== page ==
John Henle, Safety Consultant at Bailey Safety says he knows safety starts with yourself. “Never give your safety away; accidents happen in a split-second,” he says.
Bailey Safety offers training and education services to help companies meet the demands of safety, compliance, and facility-specific requirements.
On any given day, John can be found performing safety program evaluations, compliance analysis, conducting safety audits, and/or developing safety management and training plans to help companies.
As an accomplished organizer with a background in safety, training, project management, supply chain management, and more—John is one who is able to see the big picture while identifying gaps and implementing the resulting initiatives to help companies improve their safety programs. He has experience in and helps companies across many industries including automotive, waste management, hospitals, institutional, petrol-chemical, utilities, and industrial.
All in all, his focus is on supporting safety through education. Keep reading to see his advice for someone starting out in safety, and what he says would be the one thing he’d change about how safety is sometimes managed with organizations.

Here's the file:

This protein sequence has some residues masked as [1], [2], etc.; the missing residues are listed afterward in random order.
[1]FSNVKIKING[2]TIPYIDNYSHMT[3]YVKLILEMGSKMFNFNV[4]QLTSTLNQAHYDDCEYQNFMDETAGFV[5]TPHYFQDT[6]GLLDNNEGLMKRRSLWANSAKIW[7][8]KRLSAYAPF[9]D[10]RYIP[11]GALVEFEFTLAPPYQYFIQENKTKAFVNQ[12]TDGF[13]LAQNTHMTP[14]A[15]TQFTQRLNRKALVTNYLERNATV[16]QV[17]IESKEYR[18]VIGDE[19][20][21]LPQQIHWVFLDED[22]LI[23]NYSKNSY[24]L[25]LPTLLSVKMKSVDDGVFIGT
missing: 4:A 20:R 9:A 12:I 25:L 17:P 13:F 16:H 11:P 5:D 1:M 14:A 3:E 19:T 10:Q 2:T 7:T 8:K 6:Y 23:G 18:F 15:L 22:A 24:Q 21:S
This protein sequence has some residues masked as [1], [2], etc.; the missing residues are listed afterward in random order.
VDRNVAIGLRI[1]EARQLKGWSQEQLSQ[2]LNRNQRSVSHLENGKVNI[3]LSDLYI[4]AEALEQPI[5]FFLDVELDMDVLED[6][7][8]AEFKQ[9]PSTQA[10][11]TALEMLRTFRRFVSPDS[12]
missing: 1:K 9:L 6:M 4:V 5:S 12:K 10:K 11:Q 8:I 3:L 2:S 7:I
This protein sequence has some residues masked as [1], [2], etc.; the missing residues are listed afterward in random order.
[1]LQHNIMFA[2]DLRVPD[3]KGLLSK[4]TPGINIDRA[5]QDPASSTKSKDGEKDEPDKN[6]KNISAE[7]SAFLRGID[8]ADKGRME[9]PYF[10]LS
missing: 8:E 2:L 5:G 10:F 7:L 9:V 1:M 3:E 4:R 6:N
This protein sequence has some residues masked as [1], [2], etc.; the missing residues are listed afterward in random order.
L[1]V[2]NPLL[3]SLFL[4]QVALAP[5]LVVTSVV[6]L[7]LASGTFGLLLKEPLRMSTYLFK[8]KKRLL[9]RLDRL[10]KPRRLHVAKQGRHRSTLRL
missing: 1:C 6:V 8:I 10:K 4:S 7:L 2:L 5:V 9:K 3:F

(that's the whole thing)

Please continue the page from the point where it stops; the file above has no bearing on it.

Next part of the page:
How did you end up in your role?
I was drawn to the role as away to help people.
What’s important to be effective in your role?
Listening with a desire to understand.
What’s your advice for someone starting out in a role that supports safety in some capacity?
We are here to assist the workers to work safety. Our job is to make sure everyone goes home to their families each night. Keep that in the forefront and you will be successful.
Have you ever had an incident that changed you and how did you approach it with your role?
Not one incident; it’s been a gradual dawning that my role is to educate people, not to police them.
What do you think everyone should know about safety?
Safety starts with yourself. Never give your safety away; accidents happen in a split-second.
Do you have any mantra you live or work by?
Have a plan. Work your plan. Be open to new opportunities as they present themselves.
What is your superpower?
I start from a place of respect when correcting safety errors. I treat the workers the way I want to be treated.
If there was one thing that you could change about how safety is managed, what would it be?
If there was one thing I could change, it would be to get away from behavior based safety that really is, “Read this and do this or else we fire you.”
How do you see safety changing in the future—or where do you think safety is headed?
Hopefully safety is moving away from a “policing state” of safety to an educational based safety environment.